In line with the aims of the Congress, and under its hospitable auspices, the European Association for Education Law and Policy (ELA) held a special conference. The ELA sessions within the larger Congress focussed mainly on the re-consideration of the role that religion plays in education in general. The main concern of this legal panel, therefore, was the way religious studies, the rights of believers, and non-believers are accommodated in both secular and confessional schools and universities around the world. Thus, the ELA sessions encompassed the transformation and renewal of religion in education in general (not only Catholic education), across various sectors of society.
This issue is a compilation of papers presented at ELA sessions in the Vatican. The papers presented at the ELA sessions were submitted to double blind peer review processes and only the best accepted and selected. The editors are already in possession of a full draft of the manuscript. This draft has been extensively edited for language and coherency already. The contributions composing this issue provide an all-encompassing analysis of the position of religion in education across the globe and how religious distinctiveness in education can be promoted. This volume deals, first, with overarching concepts of accommodating religious distinctiveness at schools and understanding the place of religion in compulsory instruction. Second, it provides important case studies explaining in much detail the various approaches to reconciliation of law and state, religion and education, secularism and diversity that exist in the world.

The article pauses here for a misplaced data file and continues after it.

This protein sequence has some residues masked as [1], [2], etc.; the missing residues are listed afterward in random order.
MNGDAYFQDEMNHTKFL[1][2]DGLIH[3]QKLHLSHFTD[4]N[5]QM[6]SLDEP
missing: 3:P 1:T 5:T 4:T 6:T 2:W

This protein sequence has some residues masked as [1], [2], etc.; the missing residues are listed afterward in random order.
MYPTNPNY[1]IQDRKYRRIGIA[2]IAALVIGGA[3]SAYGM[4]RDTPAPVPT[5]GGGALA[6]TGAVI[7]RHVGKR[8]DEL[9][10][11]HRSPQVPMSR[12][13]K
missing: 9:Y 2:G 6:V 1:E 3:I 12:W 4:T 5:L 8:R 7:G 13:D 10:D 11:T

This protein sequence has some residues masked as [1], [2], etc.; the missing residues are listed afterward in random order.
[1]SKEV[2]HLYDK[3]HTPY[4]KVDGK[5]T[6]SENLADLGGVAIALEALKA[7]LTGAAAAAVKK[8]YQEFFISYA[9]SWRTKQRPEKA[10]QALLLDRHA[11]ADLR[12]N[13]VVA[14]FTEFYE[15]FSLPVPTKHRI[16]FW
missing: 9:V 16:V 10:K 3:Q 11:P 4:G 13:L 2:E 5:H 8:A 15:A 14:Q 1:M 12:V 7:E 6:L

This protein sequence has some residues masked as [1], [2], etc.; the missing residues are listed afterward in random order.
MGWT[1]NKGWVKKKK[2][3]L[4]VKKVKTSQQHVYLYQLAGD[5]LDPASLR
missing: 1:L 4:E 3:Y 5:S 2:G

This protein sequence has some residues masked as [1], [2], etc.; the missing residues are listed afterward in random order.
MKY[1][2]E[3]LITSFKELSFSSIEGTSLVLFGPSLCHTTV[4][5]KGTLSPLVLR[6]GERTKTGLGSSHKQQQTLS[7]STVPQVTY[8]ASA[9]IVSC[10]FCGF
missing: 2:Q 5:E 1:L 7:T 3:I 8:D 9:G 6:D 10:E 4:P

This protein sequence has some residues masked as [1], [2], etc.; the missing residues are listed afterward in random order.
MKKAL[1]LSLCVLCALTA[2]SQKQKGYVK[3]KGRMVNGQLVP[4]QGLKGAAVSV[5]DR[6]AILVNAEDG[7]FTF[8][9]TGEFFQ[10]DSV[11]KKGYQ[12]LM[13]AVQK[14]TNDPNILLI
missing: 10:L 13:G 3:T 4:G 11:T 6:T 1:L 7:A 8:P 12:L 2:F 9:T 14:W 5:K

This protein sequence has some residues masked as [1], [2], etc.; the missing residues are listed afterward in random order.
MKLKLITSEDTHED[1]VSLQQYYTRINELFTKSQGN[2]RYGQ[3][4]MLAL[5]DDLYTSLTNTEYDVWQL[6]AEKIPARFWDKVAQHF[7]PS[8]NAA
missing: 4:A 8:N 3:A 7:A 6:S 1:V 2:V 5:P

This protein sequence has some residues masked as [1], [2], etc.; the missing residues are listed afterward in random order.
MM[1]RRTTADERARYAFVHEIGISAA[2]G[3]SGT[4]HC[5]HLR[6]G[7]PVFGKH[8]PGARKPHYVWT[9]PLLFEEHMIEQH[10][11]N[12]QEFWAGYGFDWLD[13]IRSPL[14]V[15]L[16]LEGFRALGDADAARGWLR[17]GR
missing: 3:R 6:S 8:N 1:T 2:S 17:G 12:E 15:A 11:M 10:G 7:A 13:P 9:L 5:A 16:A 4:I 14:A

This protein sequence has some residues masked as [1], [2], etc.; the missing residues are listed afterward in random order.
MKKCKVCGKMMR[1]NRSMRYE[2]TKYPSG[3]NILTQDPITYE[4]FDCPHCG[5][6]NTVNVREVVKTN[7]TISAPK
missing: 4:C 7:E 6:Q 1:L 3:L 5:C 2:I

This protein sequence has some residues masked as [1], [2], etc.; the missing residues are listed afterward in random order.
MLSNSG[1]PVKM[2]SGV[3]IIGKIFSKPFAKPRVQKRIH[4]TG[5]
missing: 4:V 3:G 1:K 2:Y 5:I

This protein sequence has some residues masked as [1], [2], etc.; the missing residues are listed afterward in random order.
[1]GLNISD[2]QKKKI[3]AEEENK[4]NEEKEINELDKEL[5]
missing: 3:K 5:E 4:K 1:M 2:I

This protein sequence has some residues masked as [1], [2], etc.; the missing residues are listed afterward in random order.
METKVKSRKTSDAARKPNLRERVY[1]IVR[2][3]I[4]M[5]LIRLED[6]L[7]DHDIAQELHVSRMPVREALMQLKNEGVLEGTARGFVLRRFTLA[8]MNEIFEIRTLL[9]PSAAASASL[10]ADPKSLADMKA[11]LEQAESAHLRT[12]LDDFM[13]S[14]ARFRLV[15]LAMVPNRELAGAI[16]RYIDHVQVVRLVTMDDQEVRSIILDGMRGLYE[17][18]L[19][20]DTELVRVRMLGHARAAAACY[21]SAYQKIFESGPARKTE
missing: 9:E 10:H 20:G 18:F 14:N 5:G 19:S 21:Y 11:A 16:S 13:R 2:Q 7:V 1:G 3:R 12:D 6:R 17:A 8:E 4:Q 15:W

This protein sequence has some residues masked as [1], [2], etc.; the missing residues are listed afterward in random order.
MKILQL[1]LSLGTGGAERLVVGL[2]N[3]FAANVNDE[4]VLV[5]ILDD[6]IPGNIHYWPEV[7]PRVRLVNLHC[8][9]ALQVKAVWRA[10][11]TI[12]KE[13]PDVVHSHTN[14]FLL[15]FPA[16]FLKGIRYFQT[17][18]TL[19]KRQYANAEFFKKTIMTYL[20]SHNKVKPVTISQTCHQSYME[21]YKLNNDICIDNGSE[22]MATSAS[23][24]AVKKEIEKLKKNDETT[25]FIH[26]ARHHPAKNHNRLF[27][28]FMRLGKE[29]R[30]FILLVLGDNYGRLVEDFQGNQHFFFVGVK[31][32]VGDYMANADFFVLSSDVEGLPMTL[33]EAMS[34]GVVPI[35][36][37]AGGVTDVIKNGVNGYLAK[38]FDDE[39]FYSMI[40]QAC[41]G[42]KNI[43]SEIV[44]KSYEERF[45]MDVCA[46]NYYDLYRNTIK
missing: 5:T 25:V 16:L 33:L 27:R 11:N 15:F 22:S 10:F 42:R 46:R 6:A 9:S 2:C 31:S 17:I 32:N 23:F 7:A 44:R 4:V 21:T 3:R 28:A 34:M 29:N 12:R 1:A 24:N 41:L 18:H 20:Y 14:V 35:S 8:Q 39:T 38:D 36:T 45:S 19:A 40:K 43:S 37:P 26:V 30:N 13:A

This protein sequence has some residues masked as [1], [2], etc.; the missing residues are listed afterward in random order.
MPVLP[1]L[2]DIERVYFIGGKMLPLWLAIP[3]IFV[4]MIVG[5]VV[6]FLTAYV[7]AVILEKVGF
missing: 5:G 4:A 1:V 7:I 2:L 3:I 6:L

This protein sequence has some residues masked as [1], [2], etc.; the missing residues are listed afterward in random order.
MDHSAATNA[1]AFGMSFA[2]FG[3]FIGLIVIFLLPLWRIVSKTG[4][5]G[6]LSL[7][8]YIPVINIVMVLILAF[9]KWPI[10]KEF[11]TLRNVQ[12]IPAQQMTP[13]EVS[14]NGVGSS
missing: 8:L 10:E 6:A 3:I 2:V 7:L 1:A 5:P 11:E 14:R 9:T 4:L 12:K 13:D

Although there are books about education and religion on the market, this volume focuses specifically on renewing a passion for protecting religious distinctiveness in increasingly secular societies. Emphasis is placed on how to achieve equality and religious freedom in democratic societies, while focusing on protecting the human dignity of religious adherents (parents and learners/children) through the protection of their religious distinctiveness. The manuscript also compiles the work of several academic experts in law and education and several expert practitioners in law and education (deans, ministers of education etc). The wide spectrum of countries discussed (USA, Europe, Australia, South Africa, South America) provide a holistic picture of religious distinctiveness across the globe. Practical suggestions towards maintaining religious distinctiveness are also provided. What is even more unique is the fact that the manuscript presents various and competing perspectives on religious distinctiveness.